The Trevelyon Miscellany: Embroidery

Word & Image:
The Trevelyon Miscellany of 1608

on exhibit January 23 - May 22, 2004

Embroidery

The Miscellany is probably best known today for its embroidery patterns, which make up nearly one hundred pages of the volume.

It is possible Thomas Trevelyon was a professional "drawer" who outlined embroidery designs on fabric for others to fill in with appropriate stitches. In addition to the obvious embroidery patterns, almost any of Trevelyon's portraits and figural scenes can be envisioned in pictorial needlework.

The Miscellany contains twenty cap patterns in all, the only patterns in the book explicitly intended for clothing.

Thomas Trevelyon, Miscellany, fol. 266r (Embroidery pattern for a cap)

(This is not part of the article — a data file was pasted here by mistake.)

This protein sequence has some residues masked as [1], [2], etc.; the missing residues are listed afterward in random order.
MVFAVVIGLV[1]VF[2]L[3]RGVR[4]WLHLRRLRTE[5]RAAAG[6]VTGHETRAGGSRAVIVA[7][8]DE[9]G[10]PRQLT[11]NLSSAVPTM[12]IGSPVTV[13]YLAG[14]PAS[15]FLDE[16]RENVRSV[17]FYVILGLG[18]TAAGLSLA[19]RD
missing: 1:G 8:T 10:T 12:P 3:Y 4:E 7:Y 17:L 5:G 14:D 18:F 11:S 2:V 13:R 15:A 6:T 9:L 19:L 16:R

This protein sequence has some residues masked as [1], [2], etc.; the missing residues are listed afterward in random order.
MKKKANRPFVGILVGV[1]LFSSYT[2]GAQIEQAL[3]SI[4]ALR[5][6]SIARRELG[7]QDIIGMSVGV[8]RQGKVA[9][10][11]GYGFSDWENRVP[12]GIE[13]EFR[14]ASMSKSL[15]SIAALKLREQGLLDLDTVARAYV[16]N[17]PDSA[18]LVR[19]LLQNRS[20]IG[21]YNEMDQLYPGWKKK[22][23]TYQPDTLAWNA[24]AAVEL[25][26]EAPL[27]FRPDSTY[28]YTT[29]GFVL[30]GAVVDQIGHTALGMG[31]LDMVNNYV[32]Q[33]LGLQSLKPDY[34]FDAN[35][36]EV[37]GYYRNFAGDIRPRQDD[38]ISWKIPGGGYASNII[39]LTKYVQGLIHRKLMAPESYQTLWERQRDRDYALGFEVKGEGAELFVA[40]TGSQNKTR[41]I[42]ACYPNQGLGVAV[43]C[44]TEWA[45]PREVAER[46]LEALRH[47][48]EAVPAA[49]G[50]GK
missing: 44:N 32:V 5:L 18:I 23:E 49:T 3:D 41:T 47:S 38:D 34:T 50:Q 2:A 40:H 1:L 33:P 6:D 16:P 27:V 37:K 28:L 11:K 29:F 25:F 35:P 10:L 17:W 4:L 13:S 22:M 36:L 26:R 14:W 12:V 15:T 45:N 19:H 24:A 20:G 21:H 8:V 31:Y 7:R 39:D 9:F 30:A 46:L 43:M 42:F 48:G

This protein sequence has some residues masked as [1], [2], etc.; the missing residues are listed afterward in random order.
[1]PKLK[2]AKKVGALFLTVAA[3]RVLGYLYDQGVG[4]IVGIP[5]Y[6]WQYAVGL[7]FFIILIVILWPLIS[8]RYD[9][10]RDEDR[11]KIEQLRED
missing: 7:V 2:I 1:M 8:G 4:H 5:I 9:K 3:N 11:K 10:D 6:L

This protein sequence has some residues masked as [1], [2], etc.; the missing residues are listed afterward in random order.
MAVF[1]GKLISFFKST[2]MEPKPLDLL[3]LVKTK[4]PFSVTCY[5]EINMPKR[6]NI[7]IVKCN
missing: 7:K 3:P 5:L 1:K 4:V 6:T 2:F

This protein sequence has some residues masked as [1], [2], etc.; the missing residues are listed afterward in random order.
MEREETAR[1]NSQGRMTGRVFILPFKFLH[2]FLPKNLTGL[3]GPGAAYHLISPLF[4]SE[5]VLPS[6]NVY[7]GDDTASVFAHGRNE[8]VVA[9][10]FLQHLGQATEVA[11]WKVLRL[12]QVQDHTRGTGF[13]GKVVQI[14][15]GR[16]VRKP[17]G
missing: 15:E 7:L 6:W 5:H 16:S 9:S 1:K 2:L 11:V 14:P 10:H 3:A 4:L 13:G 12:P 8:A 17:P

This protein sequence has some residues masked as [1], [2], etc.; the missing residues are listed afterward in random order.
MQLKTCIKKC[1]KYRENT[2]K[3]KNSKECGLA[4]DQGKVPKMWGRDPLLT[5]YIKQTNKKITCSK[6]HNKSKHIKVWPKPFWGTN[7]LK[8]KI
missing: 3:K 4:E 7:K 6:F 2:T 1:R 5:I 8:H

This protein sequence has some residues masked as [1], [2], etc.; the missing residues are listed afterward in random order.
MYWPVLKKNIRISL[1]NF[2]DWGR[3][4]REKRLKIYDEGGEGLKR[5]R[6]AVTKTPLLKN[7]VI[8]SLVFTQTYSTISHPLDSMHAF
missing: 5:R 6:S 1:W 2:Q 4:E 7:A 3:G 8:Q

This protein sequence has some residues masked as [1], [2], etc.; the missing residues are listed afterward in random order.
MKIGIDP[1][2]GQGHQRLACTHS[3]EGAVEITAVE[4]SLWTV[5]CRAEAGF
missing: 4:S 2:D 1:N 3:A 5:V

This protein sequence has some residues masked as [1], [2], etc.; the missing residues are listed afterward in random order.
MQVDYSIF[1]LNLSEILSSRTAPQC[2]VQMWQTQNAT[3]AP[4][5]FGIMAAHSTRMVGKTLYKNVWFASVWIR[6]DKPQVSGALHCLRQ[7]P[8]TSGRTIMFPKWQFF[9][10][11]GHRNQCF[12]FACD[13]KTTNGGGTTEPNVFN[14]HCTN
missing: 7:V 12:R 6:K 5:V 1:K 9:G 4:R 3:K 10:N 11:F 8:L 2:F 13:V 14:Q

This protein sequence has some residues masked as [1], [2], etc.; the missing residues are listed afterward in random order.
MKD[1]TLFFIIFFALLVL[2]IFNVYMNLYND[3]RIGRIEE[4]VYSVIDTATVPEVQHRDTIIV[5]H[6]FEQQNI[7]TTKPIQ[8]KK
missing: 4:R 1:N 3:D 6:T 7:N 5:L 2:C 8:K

Thomas Trevelyon
Miscellany, fol. 266r
(Embroidery pattern for a cap)

Word and Image: The Trevelyon Miscellany of 1608
Exhibition Highlights

Thomas Trevelyon: the man and his sources | History and Religion | Calendars and Calculations | Memento Mori | Proverbs | The Old Testament | Lettering | A Quest for Order | Women | Astronomy | Personifications | Embroidery

Exhibition Intro | Visiting the Folger



This page updated March 26, 2004